Kevin gave no rules, so I made up my own. Basically, I am assuming there is no apocalypse for the rest of my life so I don't need a lot of guidebooks, that omnibuses are allowed, that I can still find facts and how-tos online but am not allowed to read books online, and that I can't say that my kids can have infinite books and I'll just read those.
If I could only have ten books for the rest of my life, well, the first two are obvious to me, because I’ve found them infinitely re-readable**:
To Say Nothing of the Dog, by Connie Willis and
Pride and Prejudice, by Jane Austen
The next is also obvious, it's
The Complete Works of Shakespeare
because it will be there to allow me to dive into language and stories and I do believe Shakespeare is the kind of thing with so many levels that I can’t really appreciate it all in one lifetime.
Another omnibus would be
The Chronicles of Narnia, by C. S. Lewis
Because I want to read them to my kids, even with the allegorical nature and the lack of Jesus in my life. They were so important to me as a child.
I’m saving one spot for the third book in Rothfuss’s Kingkiller Chronicle, whenever it comes out.
Grimm’s Fairy Tales, because duh.
The Bible, because there’s a lot there to read, and it informs a lot of literature and thinking in the US. I don’t know enough to say which version I’d want, sadly.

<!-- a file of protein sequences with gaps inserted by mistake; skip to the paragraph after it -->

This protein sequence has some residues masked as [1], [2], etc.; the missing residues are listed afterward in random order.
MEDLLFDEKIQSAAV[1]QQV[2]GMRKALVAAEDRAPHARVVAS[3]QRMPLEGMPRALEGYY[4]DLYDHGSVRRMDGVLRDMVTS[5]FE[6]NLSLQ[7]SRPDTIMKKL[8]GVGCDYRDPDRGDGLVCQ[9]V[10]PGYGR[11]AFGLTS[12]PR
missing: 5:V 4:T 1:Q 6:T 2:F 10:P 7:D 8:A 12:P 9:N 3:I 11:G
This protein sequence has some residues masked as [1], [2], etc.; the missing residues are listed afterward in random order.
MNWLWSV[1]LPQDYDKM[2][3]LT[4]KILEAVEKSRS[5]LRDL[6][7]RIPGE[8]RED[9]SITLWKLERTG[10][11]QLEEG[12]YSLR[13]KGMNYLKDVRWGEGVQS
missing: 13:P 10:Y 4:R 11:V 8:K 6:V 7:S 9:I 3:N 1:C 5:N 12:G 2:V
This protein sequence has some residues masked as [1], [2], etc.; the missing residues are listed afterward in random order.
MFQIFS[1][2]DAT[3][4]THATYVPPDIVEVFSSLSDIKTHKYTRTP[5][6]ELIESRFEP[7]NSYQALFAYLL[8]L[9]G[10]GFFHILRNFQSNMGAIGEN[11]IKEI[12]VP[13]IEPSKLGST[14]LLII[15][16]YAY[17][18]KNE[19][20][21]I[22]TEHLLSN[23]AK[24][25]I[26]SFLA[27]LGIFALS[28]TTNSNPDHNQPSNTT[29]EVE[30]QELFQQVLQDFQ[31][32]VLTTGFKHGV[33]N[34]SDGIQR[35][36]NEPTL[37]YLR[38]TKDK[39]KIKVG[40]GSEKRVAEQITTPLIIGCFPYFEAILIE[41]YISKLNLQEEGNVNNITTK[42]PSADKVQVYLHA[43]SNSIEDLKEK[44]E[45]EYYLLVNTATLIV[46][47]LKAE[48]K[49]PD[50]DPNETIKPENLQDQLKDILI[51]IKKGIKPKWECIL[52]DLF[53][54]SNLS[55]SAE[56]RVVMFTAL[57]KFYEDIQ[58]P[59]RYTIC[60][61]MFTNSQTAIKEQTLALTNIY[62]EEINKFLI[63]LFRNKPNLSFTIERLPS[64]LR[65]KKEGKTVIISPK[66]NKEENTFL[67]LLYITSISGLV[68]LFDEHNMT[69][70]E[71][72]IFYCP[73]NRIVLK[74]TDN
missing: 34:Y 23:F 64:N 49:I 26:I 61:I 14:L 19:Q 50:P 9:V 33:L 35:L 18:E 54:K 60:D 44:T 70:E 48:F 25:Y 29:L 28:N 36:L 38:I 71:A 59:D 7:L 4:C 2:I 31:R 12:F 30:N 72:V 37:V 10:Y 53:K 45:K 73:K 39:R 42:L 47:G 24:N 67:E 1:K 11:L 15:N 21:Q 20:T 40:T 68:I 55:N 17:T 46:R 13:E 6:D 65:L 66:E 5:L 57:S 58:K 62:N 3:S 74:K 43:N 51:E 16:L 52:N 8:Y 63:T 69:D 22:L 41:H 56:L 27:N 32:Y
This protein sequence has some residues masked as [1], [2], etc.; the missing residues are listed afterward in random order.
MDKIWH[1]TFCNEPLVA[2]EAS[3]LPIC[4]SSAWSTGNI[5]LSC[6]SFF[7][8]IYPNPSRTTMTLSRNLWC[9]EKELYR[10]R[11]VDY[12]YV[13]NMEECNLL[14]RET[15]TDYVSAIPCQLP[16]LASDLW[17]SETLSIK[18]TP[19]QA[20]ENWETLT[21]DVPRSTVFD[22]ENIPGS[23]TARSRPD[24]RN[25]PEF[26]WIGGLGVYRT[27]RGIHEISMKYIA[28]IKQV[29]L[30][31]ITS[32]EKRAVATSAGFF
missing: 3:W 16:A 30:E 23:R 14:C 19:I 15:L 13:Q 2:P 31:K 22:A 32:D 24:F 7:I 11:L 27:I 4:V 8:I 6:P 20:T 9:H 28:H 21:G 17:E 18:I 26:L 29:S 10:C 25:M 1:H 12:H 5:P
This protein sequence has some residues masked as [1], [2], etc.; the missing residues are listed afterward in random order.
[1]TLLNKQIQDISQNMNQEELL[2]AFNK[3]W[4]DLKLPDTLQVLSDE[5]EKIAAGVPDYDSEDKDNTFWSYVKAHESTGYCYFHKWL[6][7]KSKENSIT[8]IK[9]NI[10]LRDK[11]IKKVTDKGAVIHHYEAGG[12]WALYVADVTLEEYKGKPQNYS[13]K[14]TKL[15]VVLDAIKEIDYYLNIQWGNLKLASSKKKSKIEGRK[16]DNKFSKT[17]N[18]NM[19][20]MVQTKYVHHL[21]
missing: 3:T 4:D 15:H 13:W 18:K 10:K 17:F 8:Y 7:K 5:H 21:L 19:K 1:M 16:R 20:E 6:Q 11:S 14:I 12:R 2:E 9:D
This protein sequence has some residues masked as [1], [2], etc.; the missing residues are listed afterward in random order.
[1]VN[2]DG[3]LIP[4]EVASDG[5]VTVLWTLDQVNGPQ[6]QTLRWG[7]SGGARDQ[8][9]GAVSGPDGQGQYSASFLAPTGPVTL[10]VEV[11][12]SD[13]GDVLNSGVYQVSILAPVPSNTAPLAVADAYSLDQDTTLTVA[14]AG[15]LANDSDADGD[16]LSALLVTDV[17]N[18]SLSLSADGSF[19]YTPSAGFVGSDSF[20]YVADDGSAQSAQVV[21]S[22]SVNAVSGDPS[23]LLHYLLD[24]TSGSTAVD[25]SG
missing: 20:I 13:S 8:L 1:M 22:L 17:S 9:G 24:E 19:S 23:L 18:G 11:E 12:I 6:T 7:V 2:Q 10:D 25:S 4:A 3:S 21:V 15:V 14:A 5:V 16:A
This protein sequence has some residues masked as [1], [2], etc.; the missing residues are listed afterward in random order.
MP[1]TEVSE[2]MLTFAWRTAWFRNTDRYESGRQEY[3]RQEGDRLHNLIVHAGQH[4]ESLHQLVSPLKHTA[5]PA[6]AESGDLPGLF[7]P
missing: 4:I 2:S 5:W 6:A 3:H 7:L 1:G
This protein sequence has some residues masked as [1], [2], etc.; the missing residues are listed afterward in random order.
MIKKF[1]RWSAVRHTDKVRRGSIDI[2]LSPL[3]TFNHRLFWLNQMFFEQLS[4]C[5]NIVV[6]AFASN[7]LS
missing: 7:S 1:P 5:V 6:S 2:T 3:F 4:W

Bird by Bird by Anne Lamott, because I think she’s wise and because I want something about writing on this list, though if ever forced to make this 10 books choice I will probably dither over this one.
Plenty by Yotam Ottolenghi, because I want one cookbook, and that’s the one I want. It hits my cookbook buttons—excellent food, pictures, and text.
The last slot I will save for something that comes out later. It might be another one from Connie Willis (though, oh god, what if it was like Passage rather than one of the good ones), or maybe something else, but I want one slot free for aspirations and possibilities.
**The runner up in this category is Possession by A. S. Byatt, and I would probably dither over this if forced into this reality.